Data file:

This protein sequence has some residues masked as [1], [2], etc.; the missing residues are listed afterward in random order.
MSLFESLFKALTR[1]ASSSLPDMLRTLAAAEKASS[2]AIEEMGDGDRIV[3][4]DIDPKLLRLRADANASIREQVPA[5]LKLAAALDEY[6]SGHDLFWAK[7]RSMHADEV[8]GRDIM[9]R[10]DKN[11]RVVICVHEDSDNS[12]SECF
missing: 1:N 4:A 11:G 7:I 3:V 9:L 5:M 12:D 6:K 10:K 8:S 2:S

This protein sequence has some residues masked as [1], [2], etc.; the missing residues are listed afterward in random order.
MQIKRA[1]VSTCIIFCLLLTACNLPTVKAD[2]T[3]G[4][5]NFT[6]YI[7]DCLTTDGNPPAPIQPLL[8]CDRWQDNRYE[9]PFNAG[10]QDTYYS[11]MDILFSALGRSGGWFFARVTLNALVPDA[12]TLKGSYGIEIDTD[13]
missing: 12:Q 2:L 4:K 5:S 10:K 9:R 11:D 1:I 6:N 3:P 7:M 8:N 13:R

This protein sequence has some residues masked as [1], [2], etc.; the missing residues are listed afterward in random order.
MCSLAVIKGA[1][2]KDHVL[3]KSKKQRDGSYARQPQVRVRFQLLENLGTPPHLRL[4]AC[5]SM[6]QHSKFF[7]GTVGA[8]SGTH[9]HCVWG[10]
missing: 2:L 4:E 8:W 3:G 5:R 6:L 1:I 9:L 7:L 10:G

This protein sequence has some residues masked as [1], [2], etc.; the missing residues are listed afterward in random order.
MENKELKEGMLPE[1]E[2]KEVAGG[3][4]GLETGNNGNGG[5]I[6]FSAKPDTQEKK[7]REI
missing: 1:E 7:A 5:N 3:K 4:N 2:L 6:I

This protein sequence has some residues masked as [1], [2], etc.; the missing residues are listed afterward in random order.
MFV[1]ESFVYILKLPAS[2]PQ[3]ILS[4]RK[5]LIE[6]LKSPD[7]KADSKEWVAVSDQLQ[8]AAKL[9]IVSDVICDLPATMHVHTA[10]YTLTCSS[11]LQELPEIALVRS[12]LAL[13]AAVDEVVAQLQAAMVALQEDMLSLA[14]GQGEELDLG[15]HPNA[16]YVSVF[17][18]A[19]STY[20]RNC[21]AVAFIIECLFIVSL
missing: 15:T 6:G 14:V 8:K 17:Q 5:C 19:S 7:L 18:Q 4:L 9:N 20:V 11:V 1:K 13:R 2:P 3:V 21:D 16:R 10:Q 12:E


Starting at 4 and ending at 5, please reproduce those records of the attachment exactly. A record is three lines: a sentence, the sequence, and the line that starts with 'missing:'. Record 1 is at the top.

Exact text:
This protein sequence has some residues masked as [1], [2], etc.; the missing residues are listed afterward in random order.
MENKELKEGMLPE[1]E[2]KEVAGG[3][4]GLETGNNGNGG[5]I[6]FSAKPDTQEKK[7]REI
missing: 1:E 7:A 5:N 3:K 4:N 2:L 6:I

This protein sequence has some residues masked as [1], [2], etc.; the missing residues are listed afterward in random order.
MFV[1]ESFVYILKLPAS[2]PQ[3]ILS[4]RK[5]LIE[6]LKSPD[7]KADSKEWVAVSDQLQ[8]AAKL[9]IVSDVICDLPATMHVHTA[10]YTLTCSS[11]LQELPEIALVRS[12]LAL[13]AAVDEVVAQLQAAMVALQEDMLSLA[14]GQGEELDLG[15]HPNA[16]YVSVF[17][18]A[19]STY[20]RNC[21]AVAFIIECLFIVSL
missing: 15:T 6:G 14:V 8:K 17:Q 5:C 19:S 7:L 18:Q 4:L 9:N 20:V 11:V 1:K 13:R 2:P 3:V 21:D 16:R 10:Q 12:E